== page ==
Sunday Aug 4, 2019
Santa Fe, NM 87501
Website: Click to Visit
Phone: (505) 984 1387
Website: Click to Visit
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Artist Reception: July 26, 2019 | 5 pm to 7 pm
Artist Presentation: July 27, 2019 | 3 pm to 4 pm
In the world of Japanese art, it’s hard to miss Tanabe Chikuunsai IV. From his colossal installations at the Metropolitan Museum of Art and the Museé Guimet to recent solo exhibitions in Paris and Belgium, Tanabe has emerged as a leader and representative for a younger generation of bamboo artists.
TAI Modern is pleased to present its upcoming exhibition Tanabe Chikuunsai IV, in which the artist will create a site-specific installation within the gallery’s walls over a two-week period prior to the exhibition’s opening reception.
“For this exhibition, I will create a conceptual bamboo art installation within a gallery space. Beginning in 2011, these large-scale spatial art installations are the basis of my current artistic activities. For installations, I use tiger bamboo with tiger-striped patterns that grow in Suzaki in Kochi prefecture. At the end of each exhibition, the installation is dismantled into raw material. The same material is then used for a different installation to be built in a new space. Although each installation is subsequently deconstructed, the same tiger bamboo is connected to each successive installation,” states the artist.
Tanabe was born to one of Japan's most prestigious bamboo pedigrees and is the fourth generation of his family to take the artist name Chikuunsai, meaning “master of the bamboo clouds.” Tanabe works hard to keep his family’s heritage alive by mastering the styles and techniques that the Tanabe family is known for, while also establishing his own original artistic voice. “’Tradition’ is different from ‘transmission.’ With ‘transmission,’ you continue to make the same thing regardless of era,” the artist explains, “but ‘tradition’ always takes up the challenge of the new, and its innovations in turn become tradition to be linked with what follows.”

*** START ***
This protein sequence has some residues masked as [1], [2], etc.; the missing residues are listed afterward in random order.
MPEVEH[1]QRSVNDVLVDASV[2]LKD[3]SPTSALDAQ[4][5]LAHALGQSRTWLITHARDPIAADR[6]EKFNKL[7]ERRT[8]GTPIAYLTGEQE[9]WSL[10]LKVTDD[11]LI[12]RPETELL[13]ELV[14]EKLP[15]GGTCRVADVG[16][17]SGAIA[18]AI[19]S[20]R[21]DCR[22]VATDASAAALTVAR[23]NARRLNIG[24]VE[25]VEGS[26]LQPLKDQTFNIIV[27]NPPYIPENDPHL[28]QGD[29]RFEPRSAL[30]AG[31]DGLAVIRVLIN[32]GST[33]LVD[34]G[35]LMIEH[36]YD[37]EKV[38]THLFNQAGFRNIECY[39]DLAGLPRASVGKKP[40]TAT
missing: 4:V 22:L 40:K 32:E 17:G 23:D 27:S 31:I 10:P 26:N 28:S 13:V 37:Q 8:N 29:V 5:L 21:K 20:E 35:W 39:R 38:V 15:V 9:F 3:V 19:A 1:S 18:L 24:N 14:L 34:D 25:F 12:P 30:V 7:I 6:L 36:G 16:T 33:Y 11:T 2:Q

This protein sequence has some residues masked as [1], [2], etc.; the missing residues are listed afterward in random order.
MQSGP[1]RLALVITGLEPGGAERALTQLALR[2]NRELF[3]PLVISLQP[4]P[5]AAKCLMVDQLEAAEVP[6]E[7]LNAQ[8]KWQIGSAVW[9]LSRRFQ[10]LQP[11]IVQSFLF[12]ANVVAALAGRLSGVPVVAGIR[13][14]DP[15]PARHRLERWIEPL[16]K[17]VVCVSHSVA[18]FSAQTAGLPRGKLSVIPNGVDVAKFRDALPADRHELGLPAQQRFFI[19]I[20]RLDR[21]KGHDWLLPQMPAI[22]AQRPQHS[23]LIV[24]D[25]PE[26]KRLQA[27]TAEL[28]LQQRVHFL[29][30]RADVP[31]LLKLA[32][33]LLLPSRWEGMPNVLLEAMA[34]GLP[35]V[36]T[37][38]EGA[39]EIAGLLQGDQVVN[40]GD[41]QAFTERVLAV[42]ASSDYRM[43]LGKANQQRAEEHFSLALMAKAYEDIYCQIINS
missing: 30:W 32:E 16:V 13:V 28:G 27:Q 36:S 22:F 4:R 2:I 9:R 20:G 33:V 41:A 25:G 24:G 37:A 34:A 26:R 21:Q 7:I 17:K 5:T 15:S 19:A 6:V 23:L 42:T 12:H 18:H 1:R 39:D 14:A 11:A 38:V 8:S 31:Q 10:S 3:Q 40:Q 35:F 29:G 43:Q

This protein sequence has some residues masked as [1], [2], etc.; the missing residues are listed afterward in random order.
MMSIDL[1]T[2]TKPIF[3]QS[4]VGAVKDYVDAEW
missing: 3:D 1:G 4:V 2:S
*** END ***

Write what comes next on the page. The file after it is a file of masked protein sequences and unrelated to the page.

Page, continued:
For example, the organic forms of Tanabe’s rough-woven sculptures and baskets, often incorporating bamboo roots, share a technique as well as a fluidity and living energy with seminal works by his grandfather and uncle, but have a completely contemporary feel.
Recently, Tanabe has begun collaborating with the computer scientist and designer Kaijima Sawako, a professor at Harvard University, on the works in the Disappear series. These streamlined openwork sculptures are designed with the assistance of computer software then masterfully translated into the medium of bamboo with the assistance of 3D-printed resin molds.
The artist has received many accolades. His work is in the collections of the Metropolitan Museum of Art, Musee du Quai Branley-Jacques Chirac, Asian Art Museum of San Francisco, Museé Guimet, and the Victoria and Albert Museum, among others.
The opening is Friday, July 26 from 5-7pm. As bamboo art is truly a family affair for Tanabe, the artist and his children will be giving a presentation and demonstration for the public on Saturday, July 27 from 3-4pm. TAI Modern is open Monday through Saturday from 10am-5pm. For further information, image requests, to view the installation in process, or for artist interviews, please contact the gallery at (505) 984-1387 or email@example.com.